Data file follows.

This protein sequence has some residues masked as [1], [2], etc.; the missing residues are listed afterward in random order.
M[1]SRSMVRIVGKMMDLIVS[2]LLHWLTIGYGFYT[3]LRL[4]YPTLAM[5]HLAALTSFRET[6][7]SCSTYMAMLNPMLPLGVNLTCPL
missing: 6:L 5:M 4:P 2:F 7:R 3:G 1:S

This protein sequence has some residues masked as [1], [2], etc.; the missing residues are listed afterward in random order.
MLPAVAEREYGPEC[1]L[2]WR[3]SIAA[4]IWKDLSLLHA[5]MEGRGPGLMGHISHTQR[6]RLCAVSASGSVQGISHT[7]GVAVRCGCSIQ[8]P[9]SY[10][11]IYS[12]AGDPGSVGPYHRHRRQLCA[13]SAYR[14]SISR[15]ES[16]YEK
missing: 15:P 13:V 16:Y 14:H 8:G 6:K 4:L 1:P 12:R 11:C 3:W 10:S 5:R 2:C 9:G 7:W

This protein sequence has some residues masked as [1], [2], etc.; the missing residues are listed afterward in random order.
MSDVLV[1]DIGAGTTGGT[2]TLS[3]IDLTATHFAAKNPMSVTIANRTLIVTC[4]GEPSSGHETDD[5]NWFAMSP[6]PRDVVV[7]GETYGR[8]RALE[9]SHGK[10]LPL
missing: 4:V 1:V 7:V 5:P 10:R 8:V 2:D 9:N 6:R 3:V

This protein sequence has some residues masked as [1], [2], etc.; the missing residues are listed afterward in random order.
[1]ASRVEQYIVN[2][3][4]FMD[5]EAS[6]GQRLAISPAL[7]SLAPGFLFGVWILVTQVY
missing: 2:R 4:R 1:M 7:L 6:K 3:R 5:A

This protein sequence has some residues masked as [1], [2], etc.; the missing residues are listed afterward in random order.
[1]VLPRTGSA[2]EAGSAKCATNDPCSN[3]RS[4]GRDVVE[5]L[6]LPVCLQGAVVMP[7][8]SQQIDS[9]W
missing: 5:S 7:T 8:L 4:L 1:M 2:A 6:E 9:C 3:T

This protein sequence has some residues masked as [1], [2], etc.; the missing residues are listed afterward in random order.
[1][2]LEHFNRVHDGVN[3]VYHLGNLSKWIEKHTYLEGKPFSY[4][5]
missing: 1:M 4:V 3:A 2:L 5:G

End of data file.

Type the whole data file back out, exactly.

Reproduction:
This protein sequence has some residues masked as [1], [2], etc.; the missing residues are listed afterward in random order.
M[1]SRSMVRIVGKMMDLIVS[2]LLHWLTIGYGFYT[3]LRL[4]YPTLAM[5]HLAALTSFRET[6][7]SCSTYMAMLNPMLPLGVNLTCPL
missing: 6:L 5:M 4:P 2:F 7:R 3:G 1:S

This protein sequence has some residues masked as [1], [2], etc.; the missing residues are listed afterward in random order.
MLPAVAEREYGPEC[1]L[2]WR[3]SIAA[4]IWKDLSLLHA[5]MEGRGPGLMGHISHTQR[6]RLCAVSASGSVQGISHT[7]GVAVRCGCSIQ[8]P[9]SY[10][11]IYS[12]AGDPGSVGPYHRHRRQLCA[13]SAYR[14]SISR[15]ES[16]YEK
missing: 15:P 13:V 16:Y 14:H 8:G 6:K 4:L 1:P 12:R 11:C 3:W 10:S 5:R 2:C 9:G 7:W

This protein sequence has some residues masked as [1], [2], etc.; the missing residues are listed afterward in random order.
MSDVLV[1]DIGAGTTGGT[2]TLS[3]IDLTATHFAAKNPMSVTIANRTLIVTC[4]GEPSSGHETDD[5]NWFAMSP[6]PRDVVV[7]GETYGR[8]RALE[9]SHGK[10]LPL
missing: 4:V 1:V 7:V 5:P 10:R 8:V 2:D 9:N 6:R 3:V

This protein sequence has some residues masked as [1], [2], etc.; the missing residues are listed afterward in random order.
[1]ASRVEQYIVN[2][3][4]FMD[5]EAS[6]GQRLAISPAL[7]SLAPGFLFGVWILVTQVY
missing: 2:R 4:R 1:M 7:L 6:K 3:R 5:A

This protein sequence has some residues masked as [1], [2], etc.; the missing residues are listed afterward in random order.
[1]VLPRTGSA[2]EAGSAKCATNDPCSN[3]RS[4]GRDVVE[5]L[6]LPVCLQGAVVMP[7][8]SQQIDS[9]W
missing: 5:S 7:T 8:L 4:L 1:M 2:A 6:E 9:C 3:T

This protein sequence has some residues masked as [1], [2], etc.; the missing residues are listed afterward in random order.
[1][2]LEHFNRVHDGVN[3]VYHLGNLSKWIEKHTYLEGKPFSY[4][5]
missing: 1:M 4:V 3:A 2:L 5:G